She says most vacant homeowners are focused on one of two things.
“It's either one, it's financial, and this is how they're going to survive in a retirement home for the rest of their life and give a little bit of money to their kids and things like that.”
On the other side of the coin, she runs into clients who are very attached to their homes.
“The house has been in their family for 50 years or it's nothing about money and it's a sentimental piece. It's always one or the other. Usually within the first couple of minutes when I'm knocking on the door and talking to them, you can see where it's going and then you kind of tailor your pitch one way or the other.”
“I got my license back in 2006, and I started out with a small brokerage that didn't have a lot of training, so I had a slow start to it. Then I went to Keller Williams and went on overdrive, learned a lot with them, and I just purchased my own brokerage in November of last year. So it's a small town brokerage in Montgomery City, Missouri. And it's going great. Love it. We've got an excellent market here right now.”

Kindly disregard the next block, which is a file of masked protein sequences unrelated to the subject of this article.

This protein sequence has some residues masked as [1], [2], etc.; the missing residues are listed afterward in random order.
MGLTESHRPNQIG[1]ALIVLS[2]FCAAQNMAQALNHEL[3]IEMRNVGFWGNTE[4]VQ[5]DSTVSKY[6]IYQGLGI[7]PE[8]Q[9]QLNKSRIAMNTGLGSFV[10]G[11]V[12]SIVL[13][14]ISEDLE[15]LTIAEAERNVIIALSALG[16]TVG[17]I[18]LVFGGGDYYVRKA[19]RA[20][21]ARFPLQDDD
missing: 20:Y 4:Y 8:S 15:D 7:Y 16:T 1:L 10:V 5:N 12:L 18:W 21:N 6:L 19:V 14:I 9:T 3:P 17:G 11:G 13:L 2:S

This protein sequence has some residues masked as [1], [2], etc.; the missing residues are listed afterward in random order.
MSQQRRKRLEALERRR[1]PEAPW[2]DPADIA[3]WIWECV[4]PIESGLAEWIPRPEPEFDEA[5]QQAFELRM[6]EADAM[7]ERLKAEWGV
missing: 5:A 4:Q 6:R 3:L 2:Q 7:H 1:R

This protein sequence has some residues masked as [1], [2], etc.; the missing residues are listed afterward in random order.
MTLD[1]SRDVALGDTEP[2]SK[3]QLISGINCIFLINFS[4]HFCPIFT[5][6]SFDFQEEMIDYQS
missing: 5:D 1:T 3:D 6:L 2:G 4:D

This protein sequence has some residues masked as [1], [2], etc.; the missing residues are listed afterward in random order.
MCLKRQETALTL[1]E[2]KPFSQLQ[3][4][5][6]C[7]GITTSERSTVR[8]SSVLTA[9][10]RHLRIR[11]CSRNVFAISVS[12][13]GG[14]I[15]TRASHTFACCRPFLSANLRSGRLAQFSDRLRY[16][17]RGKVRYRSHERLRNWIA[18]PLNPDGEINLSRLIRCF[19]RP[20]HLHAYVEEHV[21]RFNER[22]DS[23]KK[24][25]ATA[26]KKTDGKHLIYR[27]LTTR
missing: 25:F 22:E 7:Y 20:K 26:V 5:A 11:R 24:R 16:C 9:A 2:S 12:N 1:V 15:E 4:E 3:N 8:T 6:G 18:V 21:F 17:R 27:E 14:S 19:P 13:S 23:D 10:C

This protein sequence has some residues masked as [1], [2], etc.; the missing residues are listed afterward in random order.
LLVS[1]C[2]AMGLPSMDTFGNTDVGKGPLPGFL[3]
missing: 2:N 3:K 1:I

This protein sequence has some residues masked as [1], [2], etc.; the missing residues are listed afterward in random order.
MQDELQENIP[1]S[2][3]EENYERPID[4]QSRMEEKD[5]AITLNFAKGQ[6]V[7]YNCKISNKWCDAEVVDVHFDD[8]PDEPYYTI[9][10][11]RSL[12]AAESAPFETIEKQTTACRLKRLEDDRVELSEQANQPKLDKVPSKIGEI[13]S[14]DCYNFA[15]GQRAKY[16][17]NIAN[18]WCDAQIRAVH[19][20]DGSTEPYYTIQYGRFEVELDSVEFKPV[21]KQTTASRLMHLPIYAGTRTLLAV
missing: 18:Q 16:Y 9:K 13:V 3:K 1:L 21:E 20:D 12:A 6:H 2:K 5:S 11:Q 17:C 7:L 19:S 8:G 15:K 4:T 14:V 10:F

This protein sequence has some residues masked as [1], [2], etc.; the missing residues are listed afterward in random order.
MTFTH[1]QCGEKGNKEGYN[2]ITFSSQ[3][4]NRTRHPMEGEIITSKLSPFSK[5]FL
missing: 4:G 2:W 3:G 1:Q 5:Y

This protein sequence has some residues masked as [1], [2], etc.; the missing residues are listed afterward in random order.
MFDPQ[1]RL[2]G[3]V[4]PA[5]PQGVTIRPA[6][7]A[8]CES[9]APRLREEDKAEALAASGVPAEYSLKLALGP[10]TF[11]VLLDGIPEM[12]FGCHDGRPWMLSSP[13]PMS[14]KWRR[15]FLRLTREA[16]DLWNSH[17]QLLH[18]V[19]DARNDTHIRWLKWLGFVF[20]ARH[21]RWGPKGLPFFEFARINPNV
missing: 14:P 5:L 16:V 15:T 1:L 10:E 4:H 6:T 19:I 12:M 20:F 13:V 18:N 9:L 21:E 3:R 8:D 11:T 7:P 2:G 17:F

Sherry started working with vacant homeowners about three years ago.
“I ended up with some rentals in a neighborhood that has a lot of rentals in it. And I discovered by looking at the tax records that a lot of them aren't necessarily there with private individuals who in the last downturn of the market, they used to live there. They needed to move out of state or around the state or something. They couldn't sell it. So they rented it out, and they've been just halfheartedly renting it out ever since. And so I use the fact that I had three listings in that neighborhood that was for sale and had them under contract. And I contacted everyone whether they have that company established or whether they were just private individuals. And by far, who I got the most response from was the private individuals because that's on their wishlist.”
Sherry found that most of the private owners were interested in selling because they didn’t want to deal with tenants.
“I was able to sell two of them for them. And I found several investors that I helped find other properties. So it kind of cascaded from there. In this market, right now people are buying up rentals very quickly. So if it's property that can be rented, it sells very quickly if it's priced right. So it's a good thing to do right now.